Joy In Wall Street's Pain
"Revel in their misery. Toast their unemployment and celebrate their pain! Or at the very least, don't be brainwashed into thinking you have to care about the newfound poverty of the super-rich. This is one of the rare opportunities to see a little karma in action--and know that the people who always get away with it don't always get away with it."
Precisely. And a key theme at the heart of Fire Witch Rising: Karmic justice is cause for celebration, immoral actions have consequences.
Not surprisingly, many of the comments to this post at Common Dreams revealed a deep reluctance on the part of what I believe are mostly whites to accept for long that their greedy "heroes" - or symbols of ultimate evil - can suffer the fallout of their actions. How quick they were to wave The Poor around as a shield against recognizing that the overprivileged can and do get what they truly deserve, as if only The Poor will ever pay for the profligacies of the rich without ever exacting a price. Disgusting! The Oppressor can be hurt.
To fail to recognize that reality is to long to be considered one of the unresponsible innocent who, gosh-golly-gee, wouldn't hurt a flea or wish ill on anyone - not even the marauding rich. News flash, folks. No one who has even a scrap of power to stop evil is innocent. The very least we can do is acknowledge the deep justice in rich Wall Streeters failing to be omnipotent. Yes indeed, revel in their misery! They, too, must face that on a finite planet, their power has limitations. They cannot oppress us all forever and ever. History is strewn with the wreckage of empires that tried.
Screw Wall Street
Published on Thursday, September 18, 2008 by The Nation
Screw Wall Street
by Jason Flores-Williams
I must admit, watching the Dow tank 500 points on Monday felt something like fun. All those dazed and confused investment bankers walking out of the Lehman Brothers offices with plants in their hands, scared about their future, not knowing how they're going to make rent on their $2,700 studio apartments--it was pretty freakin' sweet. Better than watching the Yankees lose, Tom Brady blow out a knee or some rich trust-funder fall down and crack his head open on Houston Street.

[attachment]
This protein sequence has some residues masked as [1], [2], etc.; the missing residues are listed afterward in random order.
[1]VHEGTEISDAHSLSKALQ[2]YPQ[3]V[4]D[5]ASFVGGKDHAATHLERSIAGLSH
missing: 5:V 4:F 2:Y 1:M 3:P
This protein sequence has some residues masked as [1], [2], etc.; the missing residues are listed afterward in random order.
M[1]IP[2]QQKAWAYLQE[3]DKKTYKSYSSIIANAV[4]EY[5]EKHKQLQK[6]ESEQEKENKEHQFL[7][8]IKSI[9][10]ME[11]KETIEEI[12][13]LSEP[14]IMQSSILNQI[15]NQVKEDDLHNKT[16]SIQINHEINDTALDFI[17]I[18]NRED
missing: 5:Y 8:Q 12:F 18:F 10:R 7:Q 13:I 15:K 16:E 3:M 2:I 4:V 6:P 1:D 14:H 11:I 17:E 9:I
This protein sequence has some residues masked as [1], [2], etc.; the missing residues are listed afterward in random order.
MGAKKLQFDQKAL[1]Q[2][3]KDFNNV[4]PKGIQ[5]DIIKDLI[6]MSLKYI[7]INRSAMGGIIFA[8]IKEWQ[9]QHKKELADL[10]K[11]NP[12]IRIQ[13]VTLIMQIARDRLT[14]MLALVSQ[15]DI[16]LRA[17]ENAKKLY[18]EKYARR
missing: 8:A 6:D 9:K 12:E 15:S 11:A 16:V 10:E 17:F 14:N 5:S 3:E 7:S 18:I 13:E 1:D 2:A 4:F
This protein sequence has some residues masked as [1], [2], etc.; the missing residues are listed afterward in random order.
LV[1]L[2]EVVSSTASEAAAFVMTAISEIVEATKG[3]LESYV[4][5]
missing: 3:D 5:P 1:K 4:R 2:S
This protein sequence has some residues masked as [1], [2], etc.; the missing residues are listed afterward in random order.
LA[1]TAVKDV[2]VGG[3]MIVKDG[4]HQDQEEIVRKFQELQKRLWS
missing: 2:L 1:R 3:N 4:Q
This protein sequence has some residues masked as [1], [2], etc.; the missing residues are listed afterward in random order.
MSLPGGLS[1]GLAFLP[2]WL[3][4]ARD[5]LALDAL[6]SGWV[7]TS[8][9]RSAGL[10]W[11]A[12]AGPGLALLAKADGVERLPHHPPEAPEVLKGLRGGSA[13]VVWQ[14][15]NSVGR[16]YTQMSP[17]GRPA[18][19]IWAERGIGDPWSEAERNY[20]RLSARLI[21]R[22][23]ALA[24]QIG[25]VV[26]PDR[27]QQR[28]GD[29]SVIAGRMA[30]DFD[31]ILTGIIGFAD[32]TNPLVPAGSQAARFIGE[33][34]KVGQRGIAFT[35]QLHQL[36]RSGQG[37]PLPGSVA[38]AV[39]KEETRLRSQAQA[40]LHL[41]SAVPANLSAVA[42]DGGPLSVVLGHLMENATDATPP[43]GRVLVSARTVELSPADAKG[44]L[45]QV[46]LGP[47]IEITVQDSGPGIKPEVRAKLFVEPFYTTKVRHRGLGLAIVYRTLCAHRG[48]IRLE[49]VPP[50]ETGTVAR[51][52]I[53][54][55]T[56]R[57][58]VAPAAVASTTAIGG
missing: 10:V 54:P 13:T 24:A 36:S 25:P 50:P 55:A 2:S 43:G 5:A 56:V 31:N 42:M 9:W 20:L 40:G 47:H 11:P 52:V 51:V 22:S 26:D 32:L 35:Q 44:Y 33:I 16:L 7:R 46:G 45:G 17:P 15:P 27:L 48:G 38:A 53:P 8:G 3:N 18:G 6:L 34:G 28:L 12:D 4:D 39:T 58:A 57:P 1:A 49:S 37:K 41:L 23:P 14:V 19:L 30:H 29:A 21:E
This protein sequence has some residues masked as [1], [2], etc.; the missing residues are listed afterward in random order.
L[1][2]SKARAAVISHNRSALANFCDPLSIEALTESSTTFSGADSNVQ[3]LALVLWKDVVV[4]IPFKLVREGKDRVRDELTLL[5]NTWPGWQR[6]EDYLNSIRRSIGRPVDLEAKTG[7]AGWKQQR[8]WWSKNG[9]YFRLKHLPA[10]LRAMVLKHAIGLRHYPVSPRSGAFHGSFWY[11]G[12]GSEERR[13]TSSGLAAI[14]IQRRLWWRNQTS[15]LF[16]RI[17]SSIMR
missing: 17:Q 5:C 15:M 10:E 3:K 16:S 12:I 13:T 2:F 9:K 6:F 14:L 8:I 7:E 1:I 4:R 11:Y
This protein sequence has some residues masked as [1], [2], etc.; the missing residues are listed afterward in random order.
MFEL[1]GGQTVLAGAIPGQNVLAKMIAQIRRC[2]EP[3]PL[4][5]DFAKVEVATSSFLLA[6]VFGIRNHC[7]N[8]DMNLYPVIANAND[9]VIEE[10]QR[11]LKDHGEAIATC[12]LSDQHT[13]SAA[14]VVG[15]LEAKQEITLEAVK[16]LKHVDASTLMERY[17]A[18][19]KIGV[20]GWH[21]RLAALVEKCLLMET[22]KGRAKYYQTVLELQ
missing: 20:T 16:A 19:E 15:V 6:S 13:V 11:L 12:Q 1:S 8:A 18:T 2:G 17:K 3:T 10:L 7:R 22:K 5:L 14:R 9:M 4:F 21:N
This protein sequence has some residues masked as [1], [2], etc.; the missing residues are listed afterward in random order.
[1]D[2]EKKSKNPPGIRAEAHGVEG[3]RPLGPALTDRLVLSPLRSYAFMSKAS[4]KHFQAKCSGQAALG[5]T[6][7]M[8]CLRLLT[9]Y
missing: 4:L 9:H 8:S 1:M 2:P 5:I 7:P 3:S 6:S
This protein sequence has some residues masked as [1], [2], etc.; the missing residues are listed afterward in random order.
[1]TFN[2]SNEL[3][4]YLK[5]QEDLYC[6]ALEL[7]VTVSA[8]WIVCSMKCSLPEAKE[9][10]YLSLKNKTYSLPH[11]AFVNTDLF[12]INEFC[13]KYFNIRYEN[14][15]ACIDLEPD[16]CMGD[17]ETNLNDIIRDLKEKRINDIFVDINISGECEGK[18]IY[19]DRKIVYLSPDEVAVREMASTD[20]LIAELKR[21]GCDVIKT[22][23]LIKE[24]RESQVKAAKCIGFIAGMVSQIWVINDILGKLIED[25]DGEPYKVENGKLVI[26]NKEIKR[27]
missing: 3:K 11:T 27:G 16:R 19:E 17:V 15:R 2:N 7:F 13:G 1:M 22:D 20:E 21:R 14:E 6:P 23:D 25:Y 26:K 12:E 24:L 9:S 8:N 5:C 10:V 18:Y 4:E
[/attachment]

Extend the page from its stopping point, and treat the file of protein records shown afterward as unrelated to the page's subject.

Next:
Investment bankers are some people's ideal New Yorkers. They work twelve to fourteen hours a day. Their lives are completely centered around work. They rarely engage in political dissent, don't raise hell and question very little, unless it affects their money. They earn on average $280,000 a year, so can buy the townhouses and pay the punishing rents that force virtually everyone else out. They support expensive restaurants, bars, clothing stores, pet grooming and poop pick-up services that have turned once-unique New York neighborhoods into a soulless, upscale pukefest. These are the people who are happy to live in the Matrix and go along with the plan.
Sure I'm generalizing on some level, but who cares? Screw 'em! The world is falling apart, people are starving, our economic system is contributing to the destruction of the earth, there is injustice on every streetcorner--and these people decide to dedicate their entire existence to making as much money as they possibly could. There is no reason to become an i-banker except to get rich. To land a job at a Wall Street investment firm means nine times out of ten that you've gone to an Ivy League school. These are people with options--born on third base, yet believing that they don't owe anything to anybody--and from what can see, don't much care about the consequences of their relentless pursuit of wealth. If steering investments to war profiteers like the Carlyle Group, Halliburton or some oil company that's killing people and destroying the ozone layer is where the money is at--no problem. Let's hit the Hamptons on Saturday, it was a good week.
This is an unfair world. Most of the time, it feels as if there is no God. No old dude with a beard making sure that if two bad things happen to you, then two good things will happen down the line. The amount of suffering in the world is not evenly distributed. Poor people get crushed. Rich people get breaks. Most of us are not destined to be the ones seated inside the fancy restaurant; we're the ones outside on the sidewalk, looking at what's on their plates. So as disastrous as the market crash may be for all of us in the long run, take a minute and enjoy one part of it. Revel in their misery. Toast their unemployment and celebrate their pain! Or at the very least, don't be brainwashed into thinking you have to care about the newfound poverty of the super-rich. This is one of the rare opportunities to see a little karma in action--and know that the people who always get away with it don't always get away with it.
© 2008 The Nation
Jason Flores-Williams is an attorney currently based in Philadelphia. His work has appeared in High Times magazine and The Brooklyn Rail.